Left Behind

Refugees around the globe are not just a hot political topic but a moral challenge to us all. Today’s headlines represent a historic constant about the nature of those who observe such tragedies. In every prior generation, there were concerned bystanders who could have been rescuers but efforts were often too little or too late. Good intentions are important but action is critical. Such a story is part of Torah too.

In parashat Vayeshev, Joseph is sent off to find his brothers with their flocks. Upon his arrival they plan to kill him. Older brother Reuben heard the plan, interceded and said: 'Let us not take his life.' Instead, at Reuben’s suggestion, Joseph is dropped into a pit.  However, Reuben leaves the scene and the remaining brothers sell Joseph into slavery. Reuben returns and says: “The lad is not; and as for me, where shall I go?” Some commentators say this is an internal dialogue not shared out loud by Reuben with his brothers, representing his repentance at his failure to save Joseph.

How much are we like Reuben – expressing concern and then turning our backs on refugees in the pit? How much do we express outrage after they die but do little to help them live?  

For Jews, bystander status is untenable. We, whose history has been the persecuted and the refugee, have been quick to call to task a world that stood by as Jews perished at Nazi hands. Jews have a moral imperative to intercede and not leave the scene. And some of us are rising to this challenge, such as the Jewish Joint Distribution Committee and Jewish Coalition for Disaster Relief. In Canada, whole synagogues are pitching in to sponsor Syrian refugees. By contrast, U.S. politics (and some U.S. Jewish advocates) rail against Syrian refugee re-settlement, prompting one op-ed writer to ask, "How Can We Call Ourselves Jews and Bar Syrian Refugees?"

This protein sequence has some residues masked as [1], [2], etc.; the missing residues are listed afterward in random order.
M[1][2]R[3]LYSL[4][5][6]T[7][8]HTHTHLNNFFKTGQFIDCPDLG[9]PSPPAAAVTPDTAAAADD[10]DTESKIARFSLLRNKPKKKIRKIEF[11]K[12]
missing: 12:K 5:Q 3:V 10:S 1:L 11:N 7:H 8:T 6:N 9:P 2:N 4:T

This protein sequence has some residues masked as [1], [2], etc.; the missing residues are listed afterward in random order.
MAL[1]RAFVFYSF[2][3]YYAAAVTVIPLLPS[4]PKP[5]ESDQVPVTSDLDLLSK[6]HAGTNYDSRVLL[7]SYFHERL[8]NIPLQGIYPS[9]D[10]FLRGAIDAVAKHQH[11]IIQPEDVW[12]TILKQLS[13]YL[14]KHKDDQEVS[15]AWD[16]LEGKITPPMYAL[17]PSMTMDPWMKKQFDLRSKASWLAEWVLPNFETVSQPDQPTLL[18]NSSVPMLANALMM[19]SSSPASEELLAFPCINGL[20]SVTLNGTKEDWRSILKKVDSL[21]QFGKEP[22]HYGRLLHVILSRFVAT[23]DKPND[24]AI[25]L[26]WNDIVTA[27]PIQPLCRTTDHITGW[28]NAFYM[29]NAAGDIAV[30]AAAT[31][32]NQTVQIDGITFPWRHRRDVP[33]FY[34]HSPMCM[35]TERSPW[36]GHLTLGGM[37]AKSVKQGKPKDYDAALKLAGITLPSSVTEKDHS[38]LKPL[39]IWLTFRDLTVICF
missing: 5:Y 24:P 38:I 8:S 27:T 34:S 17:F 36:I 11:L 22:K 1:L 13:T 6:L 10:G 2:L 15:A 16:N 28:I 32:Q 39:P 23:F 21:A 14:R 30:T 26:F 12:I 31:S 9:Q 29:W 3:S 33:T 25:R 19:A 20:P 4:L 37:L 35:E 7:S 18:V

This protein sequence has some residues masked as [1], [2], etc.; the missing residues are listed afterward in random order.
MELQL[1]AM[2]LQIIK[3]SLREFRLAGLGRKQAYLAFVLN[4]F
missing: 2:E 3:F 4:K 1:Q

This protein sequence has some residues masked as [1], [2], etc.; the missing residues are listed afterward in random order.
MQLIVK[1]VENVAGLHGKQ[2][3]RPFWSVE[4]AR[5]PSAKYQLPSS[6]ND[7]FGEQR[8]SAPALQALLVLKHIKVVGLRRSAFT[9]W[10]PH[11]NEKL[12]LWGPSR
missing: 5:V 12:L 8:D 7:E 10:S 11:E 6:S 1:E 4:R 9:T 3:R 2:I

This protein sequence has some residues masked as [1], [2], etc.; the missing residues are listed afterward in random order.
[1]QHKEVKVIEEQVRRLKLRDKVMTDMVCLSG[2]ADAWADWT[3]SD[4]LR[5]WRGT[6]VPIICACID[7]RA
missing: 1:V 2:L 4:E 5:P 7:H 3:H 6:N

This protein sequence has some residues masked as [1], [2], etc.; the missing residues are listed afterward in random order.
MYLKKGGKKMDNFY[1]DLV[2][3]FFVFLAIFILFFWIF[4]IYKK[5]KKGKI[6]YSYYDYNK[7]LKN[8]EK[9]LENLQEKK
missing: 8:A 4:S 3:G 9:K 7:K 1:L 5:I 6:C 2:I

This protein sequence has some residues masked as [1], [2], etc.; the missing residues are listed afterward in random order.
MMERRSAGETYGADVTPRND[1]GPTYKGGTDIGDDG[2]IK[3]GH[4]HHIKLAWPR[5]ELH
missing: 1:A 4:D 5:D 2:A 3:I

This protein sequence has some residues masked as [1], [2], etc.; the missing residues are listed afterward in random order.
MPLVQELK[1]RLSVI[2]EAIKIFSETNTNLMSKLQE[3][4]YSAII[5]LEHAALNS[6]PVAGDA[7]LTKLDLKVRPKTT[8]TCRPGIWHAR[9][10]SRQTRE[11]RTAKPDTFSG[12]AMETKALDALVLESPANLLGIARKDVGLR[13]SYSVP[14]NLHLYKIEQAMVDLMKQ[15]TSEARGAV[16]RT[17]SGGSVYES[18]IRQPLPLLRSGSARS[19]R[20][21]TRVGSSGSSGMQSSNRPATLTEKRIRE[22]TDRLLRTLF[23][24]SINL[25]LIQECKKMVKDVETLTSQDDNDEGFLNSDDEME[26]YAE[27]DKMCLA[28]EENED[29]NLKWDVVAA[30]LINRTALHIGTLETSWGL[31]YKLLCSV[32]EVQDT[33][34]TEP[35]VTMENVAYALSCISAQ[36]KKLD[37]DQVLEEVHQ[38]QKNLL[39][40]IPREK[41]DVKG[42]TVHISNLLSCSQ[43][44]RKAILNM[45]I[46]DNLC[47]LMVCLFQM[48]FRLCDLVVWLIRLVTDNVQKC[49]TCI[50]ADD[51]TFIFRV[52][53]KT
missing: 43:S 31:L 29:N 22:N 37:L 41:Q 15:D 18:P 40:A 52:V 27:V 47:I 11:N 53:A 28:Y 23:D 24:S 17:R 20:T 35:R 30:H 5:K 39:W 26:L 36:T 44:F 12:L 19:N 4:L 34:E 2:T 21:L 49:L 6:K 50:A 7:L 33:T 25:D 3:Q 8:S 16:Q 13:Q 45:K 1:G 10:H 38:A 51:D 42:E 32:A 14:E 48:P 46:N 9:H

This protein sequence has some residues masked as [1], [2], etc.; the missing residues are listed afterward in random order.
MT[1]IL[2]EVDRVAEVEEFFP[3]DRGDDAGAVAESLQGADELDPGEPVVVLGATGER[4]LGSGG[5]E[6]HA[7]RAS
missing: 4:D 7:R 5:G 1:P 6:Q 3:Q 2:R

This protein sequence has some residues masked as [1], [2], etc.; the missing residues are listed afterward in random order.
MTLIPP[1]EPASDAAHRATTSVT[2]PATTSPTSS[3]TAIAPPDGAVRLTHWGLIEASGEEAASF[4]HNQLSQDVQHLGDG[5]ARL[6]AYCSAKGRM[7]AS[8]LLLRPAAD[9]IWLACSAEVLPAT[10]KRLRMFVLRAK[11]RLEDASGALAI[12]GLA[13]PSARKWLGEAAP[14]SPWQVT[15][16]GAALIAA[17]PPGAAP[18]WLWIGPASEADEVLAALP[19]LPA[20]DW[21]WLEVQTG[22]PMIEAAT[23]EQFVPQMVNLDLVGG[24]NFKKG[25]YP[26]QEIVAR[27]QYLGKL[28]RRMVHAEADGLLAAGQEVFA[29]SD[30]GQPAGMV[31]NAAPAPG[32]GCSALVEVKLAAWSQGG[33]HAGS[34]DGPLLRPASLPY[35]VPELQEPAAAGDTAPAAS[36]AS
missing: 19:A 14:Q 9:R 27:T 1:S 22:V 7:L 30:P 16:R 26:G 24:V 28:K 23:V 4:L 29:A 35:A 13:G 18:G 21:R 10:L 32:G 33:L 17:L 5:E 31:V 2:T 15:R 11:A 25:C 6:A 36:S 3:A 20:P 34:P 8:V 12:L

We return to the Torah and rewrite Reuben's question for today, "If we don't jump in and help, then where are we going?"  I myself have done little more than sign a petition, donate to HIAS, and express concern. I console myself with faint hope that the world will be gracious (but how often has the world been gracious?). I reason that bureaucracy is necessary for security reasons. I reason, I think, I weigh, I wonder, I hope: like Reuben, I go to a largely ineffectual inner dialogue that's mostly about Reuben and not really about Joseph, sitting in the pit. How many of us similarly respond with inner dialogue that's mostly about us and not really about war-torn Syria's refugees?

I am reminded of Hillel’s saying, "If I am not for myself, who will be for me? But if I am only for myself, who am I? If not now, when?" (Ethics of the Fathers, 1:14) Each of us is balancing the need to care for ourselves and care for others.  But if not now, as Reuben learned, then people will suffer. 

Now means now. While we talk within ourselves and among ourselves, refugees are suffering and people are dying. Let's not be Reuben anymore. (if you agree please share this blog post and take action).

R’ Evan Krame and R’ David Markus